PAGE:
In a move that has made industry insiders “ecstatic,” EPA Administrator Gina McCarthy signed a final rule on July 22, 2013 which will exclude certain solvent-contaminated industrial rags or wipes from regulation under the federal Resource Conservation and Recovery Act. The new rule excludes solvent-contaminated reusable wipes from regulation as solid waste (40 CFR 261.4(a)), and excludes solvent-contaminated disposable wipes from regulation as hazardous waste (40 CFR 261.4(b)(18)) under RCRA.
EPA estimates that the new exclusions will save between $21.7 and $27.8 million per year, and will affect nearly 95,000 facilities in 13 different economic subsectors, including the chemical and allied product manufacturing facilities, solid waste management facilities and industrial laundries. But the more important effect, in our view, is that it removes one of the irrationalities of the RCRA program, namely, tagging commonly used materials as a “waste” when they’re on their way to being cleaned and recycled.
The new rule also marks the end of a more than thirty year process, which started in the 1980s soon after the EPA promulgated its first RCRA hazardous waste regulations. After EPA promulgated the original rule on rags and wipes, the Manufacturers of certain disposable wipes immediately complained that the regulations were too strict. They argued that their wipes only made up 1% of a user’s waste stream, and absorbed a very small amount of solvent, thus posing a minimal potential threat to human health and the environment. In 1985, the manufacturer submitted the first of long series of rulemaking petitions to EPA.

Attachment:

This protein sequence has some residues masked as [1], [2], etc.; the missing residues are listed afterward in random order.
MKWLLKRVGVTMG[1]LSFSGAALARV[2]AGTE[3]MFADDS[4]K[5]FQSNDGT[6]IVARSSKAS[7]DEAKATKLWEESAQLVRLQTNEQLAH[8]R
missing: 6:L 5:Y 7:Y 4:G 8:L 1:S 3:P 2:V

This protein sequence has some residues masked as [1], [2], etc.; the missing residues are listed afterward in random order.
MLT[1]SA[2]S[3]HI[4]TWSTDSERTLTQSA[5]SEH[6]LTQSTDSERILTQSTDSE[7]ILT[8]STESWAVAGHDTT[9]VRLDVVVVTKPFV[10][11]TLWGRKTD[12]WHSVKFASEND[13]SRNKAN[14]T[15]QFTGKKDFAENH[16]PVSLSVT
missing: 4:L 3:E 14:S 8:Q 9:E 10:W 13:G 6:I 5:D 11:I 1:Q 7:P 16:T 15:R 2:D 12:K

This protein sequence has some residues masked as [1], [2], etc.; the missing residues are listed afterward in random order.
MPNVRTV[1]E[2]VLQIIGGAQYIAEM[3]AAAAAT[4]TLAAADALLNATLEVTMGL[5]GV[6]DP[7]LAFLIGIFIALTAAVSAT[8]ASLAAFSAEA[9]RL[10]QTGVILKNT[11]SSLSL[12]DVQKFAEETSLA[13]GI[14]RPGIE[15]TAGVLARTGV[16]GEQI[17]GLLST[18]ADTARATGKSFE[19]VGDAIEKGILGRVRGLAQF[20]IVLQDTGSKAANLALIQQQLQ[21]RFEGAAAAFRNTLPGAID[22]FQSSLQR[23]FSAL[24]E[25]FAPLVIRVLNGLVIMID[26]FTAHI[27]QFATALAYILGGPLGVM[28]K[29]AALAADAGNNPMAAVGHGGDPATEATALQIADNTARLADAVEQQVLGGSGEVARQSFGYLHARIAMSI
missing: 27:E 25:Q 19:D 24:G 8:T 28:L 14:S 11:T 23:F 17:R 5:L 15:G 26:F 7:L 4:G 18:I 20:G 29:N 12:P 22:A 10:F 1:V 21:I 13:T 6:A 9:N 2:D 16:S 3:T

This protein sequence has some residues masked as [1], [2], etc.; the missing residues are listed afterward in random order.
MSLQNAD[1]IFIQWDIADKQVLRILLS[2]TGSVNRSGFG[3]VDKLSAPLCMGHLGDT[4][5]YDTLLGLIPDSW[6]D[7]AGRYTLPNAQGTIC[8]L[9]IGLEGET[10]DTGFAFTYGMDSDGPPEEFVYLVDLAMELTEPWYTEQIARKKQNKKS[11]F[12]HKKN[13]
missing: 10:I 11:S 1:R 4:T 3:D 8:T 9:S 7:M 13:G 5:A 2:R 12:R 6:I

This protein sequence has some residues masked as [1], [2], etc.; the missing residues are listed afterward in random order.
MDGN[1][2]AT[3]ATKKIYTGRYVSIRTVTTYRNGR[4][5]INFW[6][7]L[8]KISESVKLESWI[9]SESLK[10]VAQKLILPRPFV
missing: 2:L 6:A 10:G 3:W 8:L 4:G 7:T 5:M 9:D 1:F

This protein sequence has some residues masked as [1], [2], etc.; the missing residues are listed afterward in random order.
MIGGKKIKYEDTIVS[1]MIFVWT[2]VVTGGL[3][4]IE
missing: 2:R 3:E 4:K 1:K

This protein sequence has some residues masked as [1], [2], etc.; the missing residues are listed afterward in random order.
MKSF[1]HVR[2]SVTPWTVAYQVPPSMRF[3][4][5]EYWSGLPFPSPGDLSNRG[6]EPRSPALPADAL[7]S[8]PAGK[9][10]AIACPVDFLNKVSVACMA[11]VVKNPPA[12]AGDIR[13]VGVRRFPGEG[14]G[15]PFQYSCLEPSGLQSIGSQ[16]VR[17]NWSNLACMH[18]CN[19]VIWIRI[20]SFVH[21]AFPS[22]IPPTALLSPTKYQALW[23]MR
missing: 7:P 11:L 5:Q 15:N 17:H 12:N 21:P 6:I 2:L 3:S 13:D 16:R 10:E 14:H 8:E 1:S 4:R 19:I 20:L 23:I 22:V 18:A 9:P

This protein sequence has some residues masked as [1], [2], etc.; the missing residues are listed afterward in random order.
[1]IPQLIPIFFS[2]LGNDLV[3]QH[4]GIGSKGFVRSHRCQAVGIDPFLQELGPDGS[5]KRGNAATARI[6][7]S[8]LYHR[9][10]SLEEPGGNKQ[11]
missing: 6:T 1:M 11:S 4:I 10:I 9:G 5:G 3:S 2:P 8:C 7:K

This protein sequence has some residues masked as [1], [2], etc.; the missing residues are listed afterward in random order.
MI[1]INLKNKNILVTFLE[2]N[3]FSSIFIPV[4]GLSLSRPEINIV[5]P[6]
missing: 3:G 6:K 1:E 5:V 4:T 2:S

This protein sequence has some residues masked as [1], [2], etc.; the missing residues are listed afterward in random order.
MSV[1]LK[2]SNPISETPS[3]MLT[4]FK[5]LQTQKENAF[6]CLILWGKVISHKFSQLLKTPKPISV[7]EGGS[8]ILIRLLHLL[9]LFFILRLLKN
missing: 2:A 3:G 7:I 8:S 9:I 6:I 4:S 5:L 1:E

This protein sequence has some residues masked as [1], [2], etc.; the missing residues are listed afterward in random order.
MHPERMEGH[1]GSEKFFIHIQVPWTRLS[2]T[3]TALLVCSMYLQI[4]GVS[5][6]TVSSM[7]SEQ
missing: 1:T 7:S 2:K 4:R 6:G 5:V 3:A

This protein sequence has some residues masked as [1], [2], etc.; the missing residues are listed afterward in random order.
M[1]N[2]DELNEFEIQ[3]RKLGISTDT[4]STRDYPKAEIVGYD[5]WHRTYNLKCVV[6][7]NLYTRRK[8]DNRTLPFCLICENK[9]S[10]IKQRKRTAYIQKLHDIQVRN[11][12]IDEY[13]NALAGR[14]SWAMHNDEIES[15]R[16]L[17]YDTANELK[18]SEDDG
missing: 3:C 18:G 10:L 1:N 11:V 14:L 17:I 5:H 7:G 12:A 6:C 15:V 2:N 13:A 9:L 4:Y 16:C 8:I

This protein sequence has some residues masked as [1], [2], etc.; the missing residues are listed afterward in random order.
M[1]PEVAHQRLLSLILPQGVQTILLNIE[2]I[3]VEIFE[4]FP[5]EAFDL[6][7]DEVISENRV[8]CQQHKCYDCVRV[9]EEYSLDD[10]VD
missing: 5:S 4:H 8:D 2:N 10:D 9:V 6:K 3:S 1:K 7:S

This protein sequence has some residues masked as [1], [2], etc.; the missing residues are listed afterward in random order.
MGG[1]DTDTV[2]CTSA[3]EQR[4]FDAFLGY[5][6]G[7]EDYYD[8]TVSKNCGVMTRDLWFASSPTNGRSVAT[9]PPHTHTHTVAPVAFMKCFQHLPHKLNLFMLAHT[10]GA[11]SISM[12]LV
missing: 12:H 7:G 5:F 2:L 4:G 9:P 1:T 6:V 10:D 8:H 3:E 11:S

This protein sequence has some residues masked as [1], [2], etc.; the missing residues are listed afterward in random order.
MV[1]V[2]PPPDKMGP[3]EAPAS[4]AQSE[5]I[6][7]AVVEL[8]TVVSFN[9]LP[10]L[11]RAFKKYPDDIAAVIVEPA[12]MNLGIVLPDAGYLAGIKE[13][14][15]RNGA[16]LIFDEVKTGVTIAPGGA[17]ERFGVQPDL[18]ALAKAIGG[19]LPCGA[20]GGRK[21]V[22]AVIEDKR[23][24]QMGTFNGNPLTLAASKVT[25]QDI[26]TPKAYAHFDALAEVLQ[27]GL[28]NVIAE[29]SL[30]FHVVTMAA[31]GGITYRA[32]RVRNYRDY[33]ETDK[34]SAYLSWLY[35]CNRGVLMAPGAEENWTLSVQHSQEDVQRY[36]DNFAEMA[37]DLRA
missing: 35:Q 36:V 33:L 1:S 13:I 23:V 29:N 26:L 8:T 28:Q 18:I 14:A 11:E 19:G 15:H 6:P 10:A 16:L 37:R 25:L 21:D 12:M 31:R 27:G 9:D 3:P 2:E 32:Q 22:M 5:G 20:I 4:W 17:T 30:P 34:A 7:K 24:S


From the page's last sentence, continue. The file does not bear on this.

In response to the criticism from industry, EPA developed a policy in the 1990s that left interpretation of its regulations on wipes to the states authorized by EPA to administer their own hazardous waste programs, or to the EPA Region level, wherever a state lacked authorization. Finding its policy was leading to different outcomes in the various states and EPA regions, EPA announced in 2003 the proposed rule excluding certain wipes contaminated with solvents from RCRA regulation entirely. After its analysis of the risks associated with solvent-contaminated wipes was questioned, EPA issued a revised risk analysis in 2009.
While the new rule does exclude certain solvent-contaminated wipes from RCRA, it is not a blanket prohibition. Wipes contaminated with certain hazardous wastes listed in the RCRA statute do not fall within the new exclusion, nor do wipes contaminated with substances that exhibit certain any of the characteristics of hazardous wastes other than ignitability – namely, toxicity, corrosivity, or reactivity.
How industry can easily, in a practical way, distinguish between wipes showing one or another of the characteristics – as that usually requires actual testing – is unclear.
For more information on the new EPA rules, including storage, labeling, and recordkeeping requirements, refer to EPA’s Solvent-Contaminated Wipes Final Rule Summary Chart, or to EPA’s rulemaking page.